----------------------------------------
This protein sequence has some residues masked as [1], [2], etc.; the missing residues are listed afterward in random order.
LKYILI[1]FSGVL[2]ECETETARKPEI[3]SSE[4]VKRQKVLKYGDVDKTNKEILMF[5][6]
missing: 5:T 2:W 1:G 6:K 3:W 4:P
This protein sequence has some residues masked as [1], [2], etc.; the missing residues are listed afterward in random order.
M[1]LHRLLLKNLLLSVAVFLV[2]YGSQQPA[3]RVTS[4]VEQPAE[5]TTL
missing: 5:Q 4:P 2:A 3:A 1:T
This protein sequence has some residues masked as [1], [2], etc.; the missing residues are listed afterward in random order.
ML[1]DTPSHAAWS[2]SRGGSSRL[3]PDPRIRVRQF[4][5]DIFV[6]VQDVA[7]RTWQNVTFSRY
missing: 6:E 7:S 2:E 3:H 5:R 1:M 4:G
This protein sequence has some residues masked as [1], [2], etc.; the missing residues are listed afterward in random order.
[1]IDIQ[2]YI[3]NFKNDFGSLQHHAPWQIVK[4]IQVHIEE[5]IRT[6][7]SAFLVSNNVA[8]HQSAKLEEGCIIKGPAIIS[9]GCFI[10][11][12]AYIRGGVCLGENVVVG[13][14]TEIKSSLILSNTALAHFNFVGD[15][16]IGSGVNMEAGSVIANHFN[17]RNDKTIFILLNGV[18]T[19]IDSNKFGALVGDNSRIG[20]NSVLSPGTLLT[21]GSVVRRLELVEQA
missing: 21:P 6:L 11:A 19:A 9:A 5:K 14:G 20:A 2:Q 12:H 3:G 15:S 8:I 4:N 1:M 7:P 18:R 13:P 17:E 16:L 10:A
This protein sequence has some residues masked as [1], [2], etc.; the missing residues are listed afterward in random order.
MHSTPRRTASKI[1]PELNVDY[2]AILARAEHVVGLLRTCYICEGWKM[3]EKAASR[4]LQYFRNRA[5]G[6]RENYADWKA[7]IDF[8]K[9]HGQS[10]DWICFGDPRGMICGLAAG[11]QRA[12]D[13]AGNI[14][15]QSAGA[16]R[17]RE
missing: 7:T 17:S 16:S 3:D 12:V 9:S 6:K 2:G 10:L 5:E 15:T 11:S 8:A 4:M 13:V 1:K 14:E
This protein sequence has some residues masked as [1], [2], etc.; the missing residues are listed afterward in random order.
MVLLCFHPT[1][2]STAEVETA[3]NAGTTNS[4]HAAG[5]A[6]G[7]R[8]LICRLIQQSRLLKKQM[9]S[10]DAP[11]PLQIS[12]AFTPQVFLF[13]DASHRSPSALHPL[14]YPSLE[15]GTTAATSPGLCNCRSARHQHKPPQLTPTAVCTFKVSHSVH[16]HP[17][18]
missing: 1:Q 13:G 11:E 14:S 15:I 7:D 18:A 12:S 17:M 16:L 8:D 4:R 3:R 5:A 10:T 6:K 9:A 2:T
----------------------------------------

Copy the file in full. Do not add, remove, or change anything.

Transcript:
This protein sequence has some residues masked as [1], [2], etc.; the missing residues are listed afterward in random order.
LKYILI[1]FSGVL[2]ECETETARKPEI[3]SSE[4]VKRQKVLKYGDVDKTNKEILMF[5][6]
missing: 5:T 2:W 1:G 6:K 3:W 4:P
This protein sequence has some residues masked as [1], [2], etc.; the missing residues are listed afterward in random order.
M[1]LHRLLLKNLLLSVAVFLV[2]YGSQQPA[3]RVTS[4]VEQPAE[5]TTL
missing: 5:Q 4:P 2:A 3:A 1:T
This protein sequence has some residues masked as [1], [2], etc.; the missing residues are listed afterward in random order.
ML[1]DTPSHAAWS[2]SRGGSSRL[3]PDPRIRVRQF[4][5]DIFV[6]VQDVA[7]RTWQNVTFSRY
missing: 6:E 7:S 2:E 3:H 5:R 1:M 4:G
This protein sequence has some residues masked as [1], [2], etc.; the missing residues are listed afterward in random order.
[1]IDIQ[2]YI[3]NFKNDFGSLQHHAPWQIVK[4]IQVHIEE[5]IRT[6][7]SAFLVSNNVA[8]HQSAKLEEGCIIKGPAIIS[9]GCFI[10][11][12]AYIRGGVCLGENVVVG[13][14]TEIKSSLILSNTALAHFNFVGD[15][16]IGSGVNMEAGSVIANHFN[17]RNDKTIFILLNGV[18]T[19]IDSNKFGALVGDNSRIG[20]NSVLSPGTLLT[21]GSVVRRLELVEQA
missing: 21:P 6:L 11:A 19:A 9:A 5:K 14:G 20:A 2:Q 12:H 3:G 15:S 8:I 4:N 1:M 7:P 18:R 13:P 17:E 16:L 10:A
This protein sequence has some residues masked as [1], [2], etc.; the missing residues are listed afterward in random order.
MHSTPRRTASKI[1]PELNVDY[2]AILARAEHVVGLLRTCYICEGWKM[3]EKAASR[4]LQYFRNRA[5]G[6]RENYADWKA[7]IDF[8]K[9]HGQS[10]DWICFGDPRGMICGLAAG[11]QRA[12]D[13]AGNI[14][15]QSAGA[16]R[17]RE
missing: 7:T 17:S 16:S 3:D 12:V 9:S 6:K 2:G 10:L 5:E 15:T 11:S 8:A 4:M 13:V 1:K 14:E
This protein sequence has some residues masked as [1], [2], etc.; the missing residues are listed afterward in random order.
MVLLCFHPT[1][2]STAEVETA[3]NAGTTNS[4]HAAG[5]A[6]G[7]R[8]LICRLIQQSRLLKKQM[9]S[10]DAP[11]PLQIS[12]AFTPQVFLF[13]DASHRSPSALHPL[14]YPSLE[15]GTTAATSPGLCNCRSARHQHKPPQLTPTAVCTFKVSHSVH[16]HP[17][18]
missing: 1:Q 13:G 11:E 14:S 15:I 7:D 18:A 12:S 17:M 16:L 8:D 4:R 3:R 5:A 10:T 6:K 9:A 2:T